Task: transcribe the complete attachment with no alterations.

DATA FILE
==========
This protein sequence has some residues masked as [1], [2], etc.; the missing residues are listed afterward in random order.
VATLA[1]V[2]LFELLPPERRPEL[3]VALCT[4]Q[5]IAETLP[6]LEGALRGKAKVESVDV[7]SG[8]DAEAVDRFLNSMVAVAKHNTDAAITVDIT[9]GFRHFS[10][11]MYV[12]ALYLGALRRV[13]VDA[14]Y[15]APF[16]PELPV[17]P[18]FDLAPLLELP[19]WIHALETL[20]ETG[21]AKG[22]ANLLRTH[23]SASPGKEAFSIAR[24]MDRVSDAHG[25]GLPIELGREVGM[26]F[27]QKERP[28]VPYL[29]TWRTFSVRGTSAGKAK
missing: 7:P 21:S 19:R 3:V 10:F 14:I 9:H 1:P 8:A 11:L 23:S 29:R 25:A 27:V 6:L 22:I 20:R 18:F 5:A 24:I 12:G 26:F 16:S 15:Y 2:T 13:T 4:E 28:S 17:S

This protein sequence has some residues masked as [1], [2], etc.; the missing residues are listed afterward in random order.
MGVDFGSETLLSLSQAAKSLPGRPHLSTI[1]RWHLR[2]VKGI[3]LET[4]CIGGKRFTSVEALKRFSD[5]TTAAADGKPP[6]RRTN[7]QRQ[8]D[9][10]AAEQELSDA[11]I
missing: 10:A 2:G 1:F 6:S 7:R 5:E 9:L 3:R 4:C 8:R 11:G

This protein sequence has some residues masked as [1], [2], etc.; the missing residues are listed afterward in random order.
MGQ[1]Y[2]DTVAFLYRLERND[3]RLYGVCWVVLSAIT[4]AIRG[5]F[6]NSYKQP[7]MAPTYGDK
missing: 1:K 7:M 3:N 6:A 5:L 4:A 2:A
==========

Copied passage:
This protein sequence has some residues masked as [1], [2], etc.; the missing residues are listed afterward in random order.
VATLA[1]V[2]LFELLPPERRPEL[3]VALCT[4]Q[5]IAETLP[6]LEGALRGKAKVESVDV[7]SG[8]DAEAVDRFLNSMVAVAKHNTDAAITVDIT[9]GFRHFS[10][11]MYV[12]ALYLGALRRV[13]VDA[14]Y[15]APF[16]PELPV[17]P[18]FDLAPLLELP[19]WIHALETL[20]ETG[21]AKG[22]ANLLRTH[23]SASPGKEAFSIAR[24]MDRVSDAHG[25]GLPIELGREVGM[26]F[27]QKERP[28]VPYL[29]TWRTFSVRGTSAGKAK
missing: 7:P 21:S 19:R 3:V 10:F 14:I 9:H 1:P 8:A 11:L 23:S 29:R 25:A 27:V 6:L 22:I 20:R 18:F 5:A 24:I 12:G 26:F 16:S 15:Y 2:T 13:T 4:E 28:S 17:S

This protein sequence has some residues masked as [1], [2], etc.; the missing residues are listed afterward in random order.
MGVDFGSETLLSLSQAAKSLPGRPHLSTI[1]RWHLR[2]VKGI[3]LET[4]CIGGKRFTSVEALKRFSD[5]TTAAADGKPP[6]RRTN[7]QRQ[8]D[9][10]AAEQELSDA[11]I
missing: 10:A 2:G 1:F 6:S 7:R 5:E 9:L 3:R 4:C 8:R 11:G

This protein sequence has some residues masked as [1], [2], etc.; the missing residues are listed afterward in random order.
MGQ[1]Y[2]DTVAFLYRLERND[3]RLYGVCWVVLSAIT[4]AIRG[5]F[6]NSYKQP[7]MAPTYGDK
missing: 1:K 7:M 3:N 6:A 5:L 4:A 2:A